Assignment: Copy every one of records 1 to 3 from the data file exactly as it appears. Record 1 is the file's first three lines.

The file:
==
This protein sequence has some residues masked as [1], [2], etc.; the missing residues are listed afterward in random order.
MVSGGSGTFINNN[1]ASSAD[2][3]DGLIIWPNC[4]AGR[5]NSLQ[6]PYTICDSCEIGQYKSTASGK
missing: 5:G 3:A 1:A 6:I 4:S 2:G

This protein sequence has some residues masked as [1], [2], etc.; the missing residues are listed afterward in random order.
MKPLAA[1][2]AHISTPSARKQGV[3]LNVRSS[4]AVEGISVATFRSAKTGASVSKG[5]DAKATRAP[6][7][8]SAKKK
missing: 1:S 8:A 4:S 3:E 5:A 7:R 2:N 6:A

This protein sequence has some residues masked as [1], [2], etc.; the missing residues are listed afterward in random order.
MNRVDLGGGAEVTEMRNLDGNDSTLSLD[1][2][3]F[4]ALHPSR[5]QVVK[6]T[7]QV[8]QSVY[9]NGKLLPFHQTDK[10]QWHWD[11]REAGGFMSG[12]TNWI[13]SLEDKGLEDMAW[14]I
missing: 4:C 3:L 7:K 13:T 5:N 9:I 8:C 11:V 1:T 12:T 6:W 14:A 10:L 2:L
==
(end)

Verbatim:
This protein sequence has some residues masked as [1], [2], etc.; the missing residues are listed afterward in random order.
MVSGGSGTFINNN[1]ASSAD[2][3]DGLIIWPNC[4]AGR[5]NSLQ[6]PYTICDSCEIGQYKSTASGK
missing: 5:G 3:A 1:A 6:I 4:S 2:G

This protein sequence has some residues masked as [1], [2], etc.; the missing residues are listed afterward in random order.
MKPLAA[1][2]AHISTPSARKQGV[3]LNVRSS[4]AVEGISVATFRSAKTGASVSKG[5]DAKATRAP[6][7][8]SAKKK
missing: 1:S 8:A 4:S 3:E 5:A 7:R 2:N 6:A

This protein sequence has some residues masked as [1], [2], etc.; the missing residues are listed afterward in random order.
MNRVDLGGGAEVTEMRNLDGNDSTLSLD[1][2][3]F[4]ALHPSR[5]QVVK[6]T[7]QV[8]QSVY[9]NGKLLPFHQTDK[10]QWHWD[11]REAGGFMSG[12]TNWI[13]SLEDKGLEDMAW[14]I
missing: 4:C 3:L 7:K 13:T 5:N 9:I 8:C 11:V 1:T 12:T 6:W 14:A 10:L 2:L